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Crit Care. 2010;14(5):236. doi: 10.1186/cc9231. Epub 2010 Oct 20.

Bench-to-bedside review: circulating microparticles--a new player in sepsis?

Author information

1
Service de réanimation médicale, Nouvel Hôpital Civil, Hôpitaux universitaires de Strasbourg, F-67091 Strasbourg, France. Ferhat.Meziani@chru-strasbourg.fr

Abstract

In sepsis, inflammation and thrombosis are both the cause and the result of interactions between circulating (for example, leukocytes and platelets), endothelial and smooth muscle cells. Microparticles are proinflammatory and procoagulant fragments originating from plasma membrane generated after cellular activation and released in body fluids. In the vessel, they constitute a pool of bioactive effectors pulled from diverse cellular origins and may act as intercellular messengers. Microparticles expose phosphatidylserine, a procoagulant phospholipid made accessible after membrane remodelling, and tissue factor, the initiator of blood coagulation at the endothelial and leukocyte surface. They constitute a secretion pathway for IL-1β and up-regulate the proinflammatory response of target cells. Microparticles circulate at low levels in healthy individuals, but undergo phenotypic and quantitative changes that could play a pathophysiological role in inflammatory diseases. Microparticles may participate in the pathogenesis of sepsis through multiple ways. They are able to regulate vascular tone and are potent vascular proinflammatory and procoagulant mediators. Microparticles' abilities are of increasing interest in deciphering the mechanisms underlying the multiple organ dysfunction of septic shock.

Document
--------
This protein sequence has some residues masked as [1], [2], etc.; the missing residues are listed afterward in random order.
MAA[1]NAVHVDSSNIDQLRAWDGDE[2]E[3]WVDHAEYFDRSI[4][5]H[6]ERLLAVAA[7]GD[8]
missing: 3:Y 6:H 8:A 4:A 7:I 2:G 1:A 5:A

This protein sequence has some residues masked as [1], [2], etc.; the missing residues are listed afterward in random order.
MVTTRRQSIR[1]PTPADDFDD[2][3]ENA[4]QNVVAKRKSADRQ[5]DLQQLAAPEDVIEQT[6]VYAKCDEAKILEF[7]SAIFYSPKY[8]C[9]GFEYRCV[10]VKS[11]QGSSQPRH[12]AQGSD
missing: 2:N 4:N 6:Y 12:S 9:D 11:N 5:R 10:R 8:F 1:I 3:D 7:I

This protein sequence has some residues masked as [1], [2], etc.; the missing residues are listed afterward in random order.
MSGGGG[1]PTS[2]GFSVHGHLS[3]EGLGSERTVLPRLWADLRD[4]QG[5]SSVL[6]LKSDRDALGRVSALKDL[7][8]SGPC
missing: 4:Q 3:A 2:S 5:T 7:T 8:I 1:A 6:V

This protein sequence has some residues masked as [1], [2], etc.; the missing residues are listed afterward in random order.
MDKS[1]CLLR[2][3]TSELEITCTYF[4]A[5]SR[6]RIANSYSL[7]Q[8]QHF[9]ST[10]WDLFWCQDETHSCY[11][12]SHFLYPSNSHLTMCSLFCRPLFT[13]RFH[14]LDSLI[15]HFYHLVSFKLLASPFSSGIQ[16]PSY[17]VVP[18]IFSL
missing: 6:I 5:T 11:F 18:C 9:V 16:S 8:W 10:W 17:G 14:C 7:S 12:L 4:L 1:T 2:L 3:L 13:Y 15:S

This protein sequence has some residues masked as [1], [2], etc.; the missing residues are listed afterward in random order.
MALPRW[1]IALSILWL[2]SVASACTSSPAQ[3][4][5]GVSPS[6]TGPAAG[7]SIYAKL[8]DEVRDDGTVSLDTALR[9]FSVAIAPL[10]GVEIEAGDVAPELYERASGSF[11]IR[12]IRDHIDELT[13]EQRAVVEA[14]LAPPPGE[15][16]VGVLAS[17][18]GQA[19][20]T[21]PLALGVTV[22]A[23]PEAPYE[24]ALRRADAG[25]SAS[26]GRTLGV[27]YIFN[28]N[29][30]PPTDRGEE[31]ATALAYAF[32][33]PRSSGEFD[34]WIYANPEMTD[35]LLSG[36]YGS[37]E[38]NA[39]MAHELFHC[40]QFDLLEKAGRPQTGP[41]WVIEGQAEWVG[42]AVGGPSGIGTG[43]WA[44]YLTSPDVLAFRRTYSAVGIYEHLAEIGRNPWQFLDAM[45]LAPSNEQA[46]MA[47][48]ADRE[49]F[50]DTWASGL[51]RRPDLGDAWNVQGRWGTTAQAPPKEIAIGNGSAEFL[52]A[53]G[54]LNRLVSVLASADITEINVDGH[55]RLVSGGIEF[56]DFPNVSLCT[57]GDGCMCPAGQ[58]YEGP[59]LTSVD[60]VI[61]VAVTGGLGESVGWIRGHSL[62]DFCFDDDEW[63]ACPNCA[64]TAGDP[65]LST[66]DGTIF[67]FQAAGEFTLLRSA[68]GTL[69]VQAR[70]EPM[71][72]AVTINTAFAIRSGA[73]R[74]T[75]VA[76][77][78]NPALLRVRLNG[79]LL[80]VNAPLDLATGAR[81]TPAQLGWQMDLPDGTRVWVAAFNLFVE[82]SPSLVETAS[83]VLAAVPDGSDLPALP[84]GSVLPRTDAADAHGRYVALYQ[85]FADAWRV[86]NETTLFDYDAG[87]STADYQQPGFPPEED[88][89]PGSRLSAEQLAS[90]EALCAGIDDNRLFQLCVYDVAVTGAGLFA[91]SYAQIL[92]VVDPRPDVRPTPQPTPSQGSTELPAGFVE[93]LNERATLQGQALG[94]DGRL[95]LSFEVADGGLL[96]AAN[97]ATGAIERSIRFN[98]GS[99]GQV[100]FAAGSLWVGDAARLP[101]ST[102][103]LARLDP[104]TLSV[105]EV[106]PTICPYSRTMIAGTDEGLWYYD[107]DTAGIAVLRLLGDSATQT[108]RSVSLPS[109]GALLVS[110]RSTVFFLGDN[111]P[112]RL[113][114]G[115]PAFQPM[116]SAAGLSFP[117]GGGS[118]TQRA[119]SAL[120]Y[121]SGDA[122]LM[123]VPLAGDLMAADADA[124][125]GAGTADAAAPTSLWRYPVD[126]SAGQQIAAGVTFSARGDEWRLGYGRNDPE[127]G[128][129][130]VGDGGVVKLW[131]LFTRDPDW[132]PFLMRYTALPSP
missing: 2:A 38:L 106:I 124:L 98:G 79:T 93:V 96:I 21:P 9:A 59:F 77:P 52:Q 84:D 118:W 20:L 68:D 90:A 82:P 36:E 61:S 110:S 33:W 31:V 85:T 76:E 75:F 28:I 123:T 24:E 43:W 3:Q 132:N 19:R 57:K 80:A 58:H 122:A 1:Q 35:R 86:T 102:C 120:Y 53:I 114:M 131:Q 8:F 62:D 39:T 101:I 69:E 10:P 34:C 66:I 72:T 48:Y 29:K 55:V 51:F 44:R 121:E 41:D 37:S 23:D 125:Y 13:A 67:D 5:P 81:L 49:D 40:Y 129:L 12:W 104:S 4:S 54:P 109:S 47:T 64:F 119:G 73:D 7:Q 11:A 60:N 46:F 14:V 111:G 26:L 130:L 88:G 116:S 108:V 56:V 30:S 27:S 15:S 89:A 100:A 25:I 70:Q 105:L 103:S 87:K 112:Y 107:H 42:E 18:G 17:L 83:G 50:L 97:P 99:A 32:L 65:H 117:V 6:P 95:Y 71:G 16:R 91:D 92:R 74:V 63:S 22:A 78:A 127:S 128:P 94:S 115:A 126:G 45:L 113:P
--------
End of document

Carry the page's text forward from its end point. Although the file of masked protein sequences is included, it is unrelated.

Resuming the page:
PMID:
21067540
PMCID:
PMC3219244
DOI:
10.1186/cc9231
[Indexed for MEDLINE]
Free PMC Article

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